Almost Home: A Story Based on the Life of the Mayflower's Mary Chilton
A great way to learn about the Pilgrims
Adventure. Persecution. Danger. Death. Victory. The true story of the Pilgrims, as fictionalized in Wendy Lawton's Almost Home, was all this and more. Mary Chilton (who was a really Puritan who came over on the Mayflower) takes the long journey to the New World with her parents, leaving behind several of her siblings and friends. She's not pleased to leave Holland, despite the fact that her father is stoned and injured by young Dutch boys. She hates being ripped away from home, yet she follows her parents obediently.
Lawton's novel covers all the important aspects of the Mayflower's crossing, from the leaky Speedwell, to a desperate attempt to keep the Mayflower afloat, to the rife, illness, and death that accompanied the Puritans on their Mayflower voyage. Mary Chilton witnesses all these things, and her parents are among the losses on board the ship.
Mary's journey continues to parallel the familiar Pilgrim tale. She eventually moves off the Mayflower and into a widow's home. She experiences both the cold, hungry winter and the prosperous summer. She witnesses her first Indians: Samoset and Squanto. She recognizes Squanto as an instrument of God - an Indian who experienced slavery only to learn about God in Spain - and learn English in England.
But what makes Almost Home better than a history book is the personal history Lawton imagines for her. Mary learns that home is not a place. Home is resting quietly in the hand of God. Through Mary's trials and triumphs she learns God is the "great weaver" of life, and there is nothing so wonderful as trusting in him.
What I Like: This book is an excellent way to teach children the basics of the Pilgrims, their perilous journey on the Mayflower, and their difficult life in the New World. I also appreciate that Lawton covers some of the newly-controversial topics regarding the Pilgrims. For example, she shows Mary and her friends fearful of the Indians, thinking they must be violent barbarians - but at the same time wondering if the could be "simple and pure." One friend concludes the truth about the Indians must be somewhere in the middle. Later, when a group of exploring Pilgrims take corn seeds from a vacant Indian camp, the author shows how some of the Puritans were troubled by the stealing and how some rationalized the theft as a provision from God. Most of all, I enjoyed Mary's journey from an infant-like Christian to a more mature Christian.
What I Dislike: My only complaint is that throughout the book some words are placed in italics. This makes me want to emphasize them as I read, but really the italics are only an indication the word is in a glossary in the back of the book. The glossary is a great idea, but I find the italics annoying.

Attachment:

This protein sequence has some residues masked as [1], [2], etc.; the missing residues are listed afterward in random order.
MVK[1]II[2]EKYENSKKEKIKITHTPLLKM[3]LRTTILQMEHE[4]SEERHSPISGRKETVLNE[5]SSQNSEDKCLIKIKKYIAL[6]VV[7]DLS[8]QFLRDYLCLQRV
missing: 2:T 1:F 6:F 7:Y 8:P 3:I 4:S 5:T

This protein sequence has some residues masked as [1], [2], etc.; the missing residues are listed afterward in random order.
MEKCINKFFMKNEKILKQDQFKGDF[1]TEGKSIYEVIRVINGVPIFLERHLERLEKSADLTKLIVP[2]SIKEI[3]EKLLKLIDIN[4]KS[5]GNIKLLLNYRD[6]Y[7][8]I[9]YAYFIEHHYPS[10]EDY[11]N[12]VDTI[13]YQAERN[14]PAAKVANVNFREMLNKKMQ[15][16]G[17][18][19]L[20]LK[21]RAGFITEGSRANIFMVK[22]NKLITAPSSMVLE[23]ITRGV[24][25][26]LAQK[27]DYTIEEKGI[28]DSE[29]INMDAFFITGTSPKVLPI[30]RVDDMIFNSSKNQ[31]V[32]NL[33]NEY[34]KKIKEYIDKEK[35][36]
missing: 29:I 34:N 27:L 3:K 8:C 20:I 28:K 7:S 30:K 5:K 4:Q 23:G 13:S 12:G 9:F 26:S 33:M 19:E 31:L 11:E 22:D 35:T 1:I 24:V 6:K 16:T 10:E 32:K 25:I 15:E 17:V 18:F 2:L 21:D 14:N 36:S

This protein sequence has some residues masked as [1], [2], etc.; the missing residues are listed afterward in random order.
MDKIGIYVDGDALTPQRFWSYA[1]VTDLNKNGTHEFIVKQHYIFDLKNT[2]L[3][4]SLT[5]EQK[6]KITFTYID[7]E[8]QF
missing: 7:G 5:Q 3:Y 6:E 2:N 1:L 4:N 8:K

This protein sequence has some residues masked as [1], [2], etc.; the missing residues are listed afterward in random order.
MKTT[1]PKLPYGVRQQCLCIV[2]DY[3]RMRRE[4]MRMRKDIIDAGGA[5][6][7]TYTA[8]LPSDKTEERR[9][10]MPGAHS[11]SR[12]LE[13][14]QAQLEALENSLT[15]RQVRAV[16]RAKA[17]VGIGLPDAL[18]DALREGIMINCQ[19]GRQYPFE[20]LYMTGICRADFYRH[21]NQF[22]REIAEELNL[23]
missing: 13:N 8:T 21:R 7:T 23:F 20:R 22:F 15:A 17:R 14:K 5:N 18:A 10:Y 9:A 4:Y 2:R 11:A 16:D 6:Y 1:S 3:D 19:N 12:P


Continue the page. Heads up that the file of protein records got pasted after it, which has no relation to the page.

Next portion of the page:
Overall Rating: Excellent.
Christian Children's Book Review
October 13, 2010
In "Almost Home: A Story Based On The Life Of The Mayflower's Mary Chilton," thirteen year-old Mary longs for a permanent home. Being a Separatist has been difficult for Mary and her family. They left England because of persecution, then ten years later Mary hears rumors of another uprooting. Mary is unsure of leaving, and wonders, Am I the only one to feel like a dandelion puff about to be blown to the wind?The heartaches begin when Mary Chilton and her parents leave family members behind. Living on the MayFlower is filled with hardships, beyond what she could ever imagine. In time, this helps Mary see that home is more than a place.Wendy Lawton's words sing on the page and carried to another Time and Place. Dialogue is easy and meaningful. The language grounded me in 1620. Unfamiliar words are italicized to look up in the glossary. Mrs. Lawton does an excellent job with documentation and an epilogue supporting the facts of Mary Chilton and her family, the Pilgrims, and the Mayflower voyage."Almost Home" will be a hit among young readers. The story will have them looking at maps to follow Mary Chilton's adventure on the Mayflower, and where she steps foot on land in the New World. The story entertains, satisfies the curiosity about our first American ancestors, and allows us to feel the high cost for freedom.
June 18, 2003
Wendy Lawton's Daughters of Faith series gets better with each book.Once again, I met someone I'd not known and learned new information about a place and time in history I thought I knew.Almost Home transports you to the world of Mary Chilton and thrusts you along side her during the journeys from Leyden, Holland to England and onto the New World. You experience everything as Mary does as she encounters triumphs and trials along her journey to freedom--and home.Wendy Lawton's books are a parent or teacher's delight. New words, complete with a glossary, history, geography and more can be taught using these compelling books children will enjoy reading. Lessons taught from these books will be fun and challenging rather than a dreaded chore.A must have for every home, school and church library--and get the others, too, if you don't already have them!
April 18, 2003
Oh, how I wished these books were around when I was a girl! This latest edition to the Daughters of the Faith series had me roaming around Holland and being tossed around in the Mayflower as I journeyed with young Mary Chilton. The rich descriptions and engaging story had me hooked from beginning to end as Mary edured the hardships of that difficult journey. This book is a must read for girls of all ages and would be a wonderful addition to any classroom or homeschool library. Cheers to Ms. Lawton for another wonderful story!
April 3, 2003